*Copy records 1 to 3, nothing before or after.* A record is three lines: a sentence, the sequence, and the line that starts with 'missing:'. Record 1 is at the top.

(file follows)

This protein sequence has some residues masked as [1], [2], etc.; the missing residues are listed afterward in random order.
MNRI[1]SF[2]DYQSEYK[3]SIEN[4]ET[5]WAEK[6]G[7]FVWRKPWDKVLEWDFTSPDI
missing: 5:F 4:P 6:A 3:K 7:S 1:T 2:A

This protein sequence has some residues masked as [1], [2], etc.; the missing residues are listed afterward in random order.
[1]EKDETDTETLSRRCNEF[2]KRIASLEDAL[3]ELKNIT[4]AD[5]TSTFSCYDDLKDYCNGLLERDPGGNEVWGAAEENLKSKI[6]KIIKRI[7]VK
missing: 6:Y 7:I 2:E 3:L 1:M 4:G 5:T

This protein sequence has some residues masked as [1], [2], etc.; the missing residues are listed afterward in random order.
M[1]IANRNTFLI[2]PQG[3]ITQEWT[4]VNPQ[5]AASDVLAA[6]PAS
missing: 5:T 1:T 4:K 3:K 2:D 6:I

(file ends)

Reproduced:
This protein sequence has some residues masked as [1], [2], etc.; the missing residues are listed afterward in random order.
MNRI[1]SF[2]DYQSEYK[3]SIEN[4]ET[5]WAEK[6]G[7]FVWRKPWDKVLEWDFTSPDI
missing: 5:F 4:P 6:A 3:K 7:S 1:T 2:A

This protein sequence has some residues masked as [1], [2], etc.; the missing residues are listed afterward in random order.
[1]EKDETDTETLSRRCNEF[2]KRIASLEDAL[3]ELKNIT[4]AD[5]TSTFSCYDDLKDYCNGLLERDPGGNEVWGAAEENLKSKI[6]KIIKRI[7]VK
missing: 6:Y 7:I 2:E 3:L 1:M 4:G 5:T

This protein sequence has some residues masked as [1], [2], etc.; the missing residues are listed afterward in random order.
M[1]IANRNTFLI[2]PQG[3]ITQEWT[4]VNPQ[5]AASDVLAA[6]PAS
missing: 5:T 1:T 4:K 3:K 2:D 6:I